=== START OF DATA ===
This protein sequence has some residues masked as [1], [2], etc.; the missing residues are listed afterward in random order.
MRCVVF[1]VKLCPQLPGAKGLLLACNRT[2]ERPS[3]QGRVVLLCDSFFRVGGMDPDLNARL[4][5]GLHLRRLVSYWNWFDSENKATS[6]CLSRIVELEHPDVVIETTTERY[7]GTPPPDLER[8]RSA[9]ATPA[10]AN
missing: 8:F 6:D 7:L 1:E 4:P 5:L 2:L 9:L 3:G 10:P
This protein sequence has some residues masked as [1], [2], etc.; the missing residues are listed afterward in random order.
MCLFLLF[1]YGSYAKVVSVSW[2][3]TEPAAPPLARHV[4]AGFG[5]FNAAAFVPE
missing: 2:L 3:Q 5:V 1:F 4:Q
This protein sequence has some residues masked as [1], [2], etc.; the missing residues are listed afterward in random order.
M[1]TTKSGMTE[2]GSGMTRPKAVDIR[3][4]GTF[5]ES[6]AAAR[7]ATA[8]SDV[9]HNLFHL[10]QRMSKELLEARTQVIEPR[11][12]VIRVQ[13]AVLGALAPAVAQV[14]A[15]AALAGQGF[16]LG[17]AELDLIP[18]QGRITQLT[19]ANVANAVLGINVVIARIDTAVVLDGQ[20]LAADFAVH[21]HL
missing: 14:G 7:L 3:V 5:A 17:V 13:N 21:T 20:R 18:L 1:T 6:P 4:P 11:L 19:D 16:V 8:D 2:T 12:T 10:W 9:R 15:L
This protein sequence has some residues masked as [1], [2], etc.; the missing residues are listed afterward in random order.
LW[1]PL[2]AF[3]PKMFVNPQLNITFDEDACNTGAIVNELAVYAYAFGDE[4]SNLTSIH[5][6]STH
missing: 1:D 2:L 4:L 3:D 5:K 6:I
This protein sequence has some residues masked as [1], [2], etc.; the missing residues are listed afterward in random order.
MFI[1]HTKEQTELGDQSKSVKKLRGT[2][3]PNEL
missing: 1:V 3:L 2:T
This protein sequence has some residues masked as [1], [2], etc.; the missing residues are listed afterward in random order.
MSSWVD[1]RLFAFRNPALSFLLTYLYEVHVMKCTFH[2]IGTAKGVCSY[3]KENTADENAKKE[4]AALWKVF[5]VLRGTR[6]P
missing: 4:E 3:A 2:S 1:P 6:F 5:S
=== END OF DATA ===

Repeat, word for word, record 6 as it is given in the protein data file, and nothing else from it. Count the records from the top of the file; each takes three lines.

This protein sequence has some residues masked as [1], [2], etc.; the missing residues are listed afterward in random order.
MSSWVD[1]RLFAFRNPALSFLLTYLYEVHVMKCTFH[2]IGTAKGVCSY[3]KENTADENAKKE[4]AALWKVF[5]VLRGTR[6]P
missing: 4:E 3:A 2:S 1:P 6:F 5:S